Monthly Archives: December 2016

Trusted Python client

With a trusted root CA and signed server certificate we can now look at developing trusted client-server communication using the CA to sign client certificates and using them in server requests.

I have prepared some Python code that creates a client CSR and sends it to the server for signing before picking up a copy of the certificate and using it to upload form data. Because we’re using Nginx as a reverse proxy for the Python Flask server (which doesn’t seem to work too well over https) we need to be able to connect the components together.

Python Flask, Requests and PyOpenSSL

The general process for using PyOpenSSL to create a CSR boils down to the following

key = OpenSSL.crypto.PKey()
 key.generate_key(OpenSSL.crypto.TYPE_RSA, 2048)
req = OpenSSL.crypto.X509Req()
... set req properties: name, country, location, etc.
san_list = ["DNS:*." + common_name, "DNS:" + common_name]
     req.add_extensions([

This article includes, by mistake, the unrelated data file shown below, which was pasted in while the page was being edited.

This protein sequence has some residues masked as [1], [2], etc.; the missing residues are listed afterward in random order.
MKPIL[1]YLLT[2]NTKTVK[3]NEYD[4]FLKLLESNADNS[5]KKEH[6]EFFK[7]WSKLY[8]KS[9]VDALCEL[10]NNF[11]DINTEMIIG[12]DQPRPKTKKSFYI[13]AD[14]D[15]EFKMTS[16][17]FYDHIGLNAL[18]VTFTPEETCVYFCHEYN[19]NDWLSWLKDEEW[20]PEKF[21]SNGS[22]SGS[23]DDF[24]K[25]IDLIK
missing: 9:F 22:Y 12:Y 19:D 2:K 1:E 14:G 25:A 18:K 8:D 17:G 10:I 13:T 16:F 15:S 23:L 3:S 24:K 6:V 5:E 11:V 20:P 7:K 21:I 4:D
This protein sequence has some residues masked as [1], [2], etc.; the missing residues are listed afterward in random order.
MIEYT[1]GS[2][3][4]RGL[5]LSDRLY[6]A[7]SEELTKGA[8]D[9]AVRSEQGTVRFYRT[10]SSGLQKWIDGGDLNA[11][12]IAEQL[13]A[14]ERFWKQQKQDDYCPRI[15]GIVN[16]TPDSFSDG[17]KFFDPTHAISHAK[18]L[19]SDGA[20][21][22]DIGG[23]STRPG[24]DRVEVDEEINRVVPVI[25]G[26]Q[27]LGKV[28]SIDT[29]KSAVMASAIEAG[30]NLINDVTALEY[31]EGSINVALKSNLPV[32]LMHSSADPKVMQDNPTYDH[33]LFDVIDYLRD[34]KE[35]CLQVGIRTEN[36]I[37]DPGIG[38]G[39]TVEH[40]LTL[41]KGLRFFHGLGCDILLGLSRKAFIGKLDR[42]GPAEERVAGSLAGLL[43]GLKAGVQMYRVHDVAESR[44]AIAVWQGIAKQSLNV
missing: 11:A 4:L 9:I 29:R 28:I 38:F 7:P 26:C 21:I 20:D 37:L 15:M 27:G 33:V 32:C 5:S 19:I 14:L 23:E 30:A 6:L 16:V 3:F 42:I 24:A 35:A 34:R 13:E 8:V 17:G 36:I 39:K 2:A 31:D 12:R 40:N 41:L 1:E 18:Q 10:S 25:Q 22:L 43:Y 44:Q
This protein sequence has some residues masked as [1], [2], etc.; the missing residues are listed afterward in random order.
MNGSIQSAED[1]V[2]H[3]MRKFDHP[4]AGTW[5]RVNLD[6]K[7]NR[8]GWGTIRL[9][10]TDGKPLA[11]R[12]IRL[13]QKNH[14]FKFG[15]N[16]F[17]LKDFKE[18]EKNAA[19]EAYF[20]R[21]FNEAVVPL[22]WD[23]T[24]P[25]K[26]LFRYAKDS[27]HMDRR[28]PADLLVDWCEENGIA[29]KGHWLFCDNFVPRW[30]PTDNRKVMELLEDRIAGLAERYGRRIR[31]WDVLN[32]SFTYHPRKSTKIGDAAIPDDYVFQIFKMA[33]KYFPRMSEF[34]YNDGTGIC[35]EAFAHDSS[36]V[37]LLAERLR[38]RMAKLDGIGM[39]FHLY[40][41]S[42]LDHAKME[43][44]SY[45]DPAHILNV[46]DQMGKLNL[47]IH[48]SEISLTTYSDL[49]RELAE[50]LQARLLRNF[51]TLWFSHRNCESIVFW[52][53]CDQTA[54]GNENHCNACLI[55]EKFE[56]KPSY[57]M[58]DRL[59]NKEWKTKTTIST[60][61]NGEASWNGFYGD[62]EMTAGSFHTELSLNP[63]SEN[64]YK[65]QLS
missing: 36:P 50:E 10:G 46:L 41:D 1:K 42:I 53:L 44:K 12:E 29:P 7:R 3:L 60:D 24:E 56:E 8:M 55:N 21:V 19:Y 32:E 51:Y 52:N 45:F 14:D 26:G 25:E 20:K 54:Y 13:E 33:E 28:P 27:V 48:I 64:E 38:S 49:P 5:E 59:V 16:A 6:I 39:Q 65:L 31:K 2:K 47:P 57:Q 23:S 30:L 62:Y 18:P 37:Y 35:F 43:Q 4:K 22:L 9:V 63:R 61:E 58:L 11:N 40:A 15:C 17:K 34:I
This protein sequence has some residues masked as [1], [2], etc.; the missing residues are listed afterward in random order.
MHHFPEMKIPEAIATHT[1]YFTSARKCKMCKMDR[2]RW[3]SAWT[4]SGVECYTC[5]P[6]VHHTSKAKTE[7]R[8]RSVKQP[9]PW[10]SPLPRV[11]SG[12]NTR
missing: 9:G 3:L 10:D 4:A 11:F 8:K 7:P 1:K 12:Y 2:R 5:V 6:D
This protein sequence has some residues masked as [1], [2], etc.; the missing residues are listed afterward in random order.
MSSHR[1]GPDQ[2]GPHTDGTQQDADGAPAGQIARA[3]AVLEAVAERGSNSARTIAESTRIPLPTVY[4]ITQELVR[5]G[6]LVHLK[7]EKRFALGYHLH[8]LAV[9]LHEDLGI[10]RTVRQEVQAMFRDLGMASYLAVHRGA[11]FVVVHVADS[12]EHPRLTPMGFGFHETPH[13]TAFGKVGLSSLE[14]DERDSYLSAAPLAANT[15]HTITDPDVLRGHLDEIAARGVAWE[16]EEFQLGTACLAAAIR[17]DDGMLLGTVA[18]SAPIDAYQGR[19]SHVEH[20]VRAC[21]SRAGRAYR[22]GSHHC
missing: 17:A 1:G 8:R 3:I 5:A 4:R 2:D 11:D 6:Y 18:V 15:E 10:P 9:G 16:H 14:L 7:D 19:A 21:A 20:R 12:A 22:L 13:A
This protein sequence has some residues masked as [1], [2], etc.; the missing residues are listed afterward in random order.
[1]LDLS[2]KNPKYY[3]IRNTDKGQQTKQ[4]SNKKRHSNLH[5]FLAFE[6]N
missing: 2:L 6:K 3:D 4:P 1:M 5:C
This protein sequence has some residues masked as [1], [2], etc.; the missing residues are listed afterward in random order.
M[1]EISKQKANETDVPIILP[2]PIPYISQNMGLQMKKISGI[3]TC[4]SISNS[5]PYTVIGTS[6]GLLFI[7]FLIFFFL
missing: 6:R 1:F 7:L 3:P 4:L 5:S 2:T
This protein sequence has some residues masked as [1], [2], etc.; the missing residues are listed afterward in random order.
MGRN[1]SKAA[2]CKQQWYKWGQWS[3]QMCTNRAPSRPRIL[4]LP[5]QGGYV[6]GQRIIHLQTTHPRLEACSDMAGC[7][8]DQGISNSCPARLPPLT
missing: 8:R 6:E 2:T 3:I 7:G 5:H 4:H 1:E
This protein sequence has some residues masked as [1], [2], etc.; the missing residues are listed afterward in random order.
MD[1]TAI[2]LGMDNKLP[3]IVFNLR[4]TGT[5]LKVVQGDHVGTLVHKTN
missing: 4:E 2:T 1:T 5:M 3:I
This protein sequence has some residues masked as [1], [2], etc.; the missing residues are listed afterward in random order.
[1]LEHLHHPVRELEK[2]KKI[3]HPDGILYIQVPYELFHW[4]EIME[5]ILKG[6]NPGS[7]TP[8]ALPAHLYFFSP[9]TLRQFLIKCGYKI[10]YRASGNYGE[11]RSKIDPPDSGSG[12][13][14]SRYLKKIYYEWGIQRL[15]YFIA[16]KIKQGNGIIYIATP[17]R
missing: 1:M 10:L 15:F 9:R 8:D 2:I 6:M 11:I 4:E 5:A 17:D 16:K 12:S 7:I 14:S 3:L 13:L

OpenSSL.crypto.X509Extension( 'subjectAltName'.encode(), False, ", ".join(san_list).encode() ) ] )
req.set_pubkey(key)
 req.sign(key, 'sha256')
private_key = OpenSSL.crypto.dump_privatekey(OpenSSL.crypto.FILETYPE_PEM, key)
csr = OpenSSL.crypto.dump_certificate_request(OpenSSL.crypto.FILETYPE_PEM, req)

See [2] and [3] for more detail on how to create a CSR with PyOpenSSL.

The CSR is sent to the server with,

resp = requests.post( "https://inventory-master.localdomain/package-inventory/client-cert/new",
 data=csr,
 headers={'Content-Type': 'application/pkcs10'},
 verify=cacert,
 allow_redirects=True)

The cacert refers to the CA chain certificate, so, when testing this with a remote client, the chain cert needs to be downloaded from the server. allow_redirects is needed because the server will redirect to another resource to retrieve the signed cert.

When it comes to Python code for signing the request on the server side, I took the easy way out; using PyOpenSSL seems like hard work when the openssl command is all you need.

I added a Flask route like,

@app.route('/package-inventory/client-cert/new', methods=["POST"])
def post_client_csr():

Which saves the POST data t a file and uses it (with the obvious security risks; it’s hard enough getting it to work in the first place, never mind making it secure) as the CSR input to a statement like,